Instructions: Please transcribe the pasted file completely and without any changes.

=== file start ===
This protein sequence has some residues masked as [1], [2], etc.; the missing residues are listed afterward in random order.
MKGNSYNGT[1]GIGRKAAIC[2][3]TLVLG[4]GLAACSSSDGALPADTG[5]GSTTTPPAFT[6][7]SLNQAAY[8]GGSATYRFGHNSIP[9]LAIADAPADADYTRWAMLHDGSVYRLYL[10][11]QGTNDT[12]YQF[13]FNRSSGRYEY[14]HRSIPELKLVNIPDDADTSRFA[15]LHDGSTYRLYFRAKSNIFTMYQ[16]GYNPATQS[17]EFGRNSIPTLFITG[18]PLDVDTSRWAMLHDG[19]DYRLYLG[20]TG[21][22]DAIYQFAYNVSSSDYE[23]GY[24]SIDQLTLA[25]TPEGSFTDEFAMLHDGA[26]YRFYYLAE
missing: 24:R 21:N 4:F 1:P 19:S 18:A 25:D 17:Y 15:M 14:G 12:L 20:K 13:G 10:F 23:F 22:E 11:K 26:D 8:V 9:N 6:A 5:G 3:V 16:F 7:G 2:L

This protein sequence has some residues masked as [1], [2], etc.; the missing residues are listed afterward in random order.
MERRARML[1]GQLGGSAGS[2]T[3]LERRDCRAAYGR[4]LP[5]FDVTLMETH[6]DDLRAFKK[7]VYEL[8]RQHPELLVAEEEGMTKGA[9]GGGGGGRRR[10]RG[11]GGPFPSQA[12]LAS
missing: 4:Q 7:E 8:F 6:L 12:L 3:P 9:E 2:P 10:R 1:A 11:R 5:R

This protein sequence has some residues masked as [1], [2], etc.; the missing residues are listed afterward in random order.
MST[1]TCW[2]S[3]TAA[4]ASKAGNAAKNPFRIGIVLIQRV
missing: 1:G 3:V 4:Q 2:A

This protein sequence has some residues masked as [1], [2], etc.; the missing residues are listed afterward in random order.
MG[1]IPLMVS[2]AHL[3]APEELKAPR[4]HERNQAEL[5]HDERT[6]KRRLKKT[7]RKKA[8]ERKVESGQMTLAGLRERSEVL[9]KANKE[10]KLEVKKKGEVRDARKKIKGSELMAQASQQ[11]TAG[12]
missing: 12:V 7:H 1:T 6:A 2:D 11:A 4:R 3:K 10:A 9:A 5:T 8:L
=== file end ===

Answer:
This protein sequence has some residues masked as [1], [2], etc.; the missing residues are listed afterward in random order.
MKGNSYNGT[1]GIGRKAAIC[2][3]TLVLG[4]GLAACSSSDGALPADTG[5]GSTTTPPAFT[6][7]SLNQAAY[8]GGSATYRFGHNSIP[9]LAIADAPADADYTRWAMLHDGSVYRLYL[10][11]QGTNDT[12]YQF[13]FNRSSGRYEY[14]HRSIPELKLVNIPDDADTSRFA[15]LHDGSTYRLYFRAKSNIFTMYQ[16]GYNPATQS[17]EFGRNSIPTLFITG[18]PLDVDTSRWAMLHDG[19]DYRLYLG[20]TG[21][22]DAIYQFAYNVSSSDYE[23]GY[24]SIDQLTLA[25]TPEGSFTDEFAMLHDGA[26]YRFYYLAE
missing: 24:R 21:N 4:F 1:P 19:S 18:A 25:D 17:Y 15:M 14:G 12:L 20:K 13:G 10:F 23:F 22:E 11:K 26:D 8:V 9:N 6:A 5:G 3:V 16:F 7:G 2:L

This protein sequence has some residues masked as [1], [2], etc.; the missing residues are listed afterward in random order.
MERRARML[1]GQLGGSAGS[2]T[3]LERRDCRAAYGR[4]LP[5]FDVTLMETH[6]DDLRAFKK[7]VYEL[8]RQHPELLVAEEEGMTKGA[9]GGGGGGRRR[10]RG[11]GGPFPSQA[12]LAS
missing: 4:Q 7:E 8:F 6:L 12:L 3:P 9:E 2:P 10:R 1:A 11:R 5:R

This protein sequence has some residues masked as [1], [2], etc.; the missing residues are listed afterward in random order.
MST[1]TCW[2]S[3]TAA[4]ASKAGNAAKNPFRIGIVLIQRV
missing: 1:G 3:V 4:Q 2:A

This protein sequence has some residues masked as [1], [2], etc.; the missing residues are listed afterward in random order.
MG[1]IPLMVS[2]AHL[3]APEELKAPR[4]HERNQAEL[5]HDERT[6]KRRLKKT[7]RKKA[8]ERKVESGQMTLAGLRERSEVL[9]KANKE[10]KLEVKKKGEVRDARKKIKGSELMAQASQQ[11]TAG[12]
missing: 12:V 7:H 1:T 6:A 2:D 11:A 4:R 3:K 10:A 9:A 5:T 8:L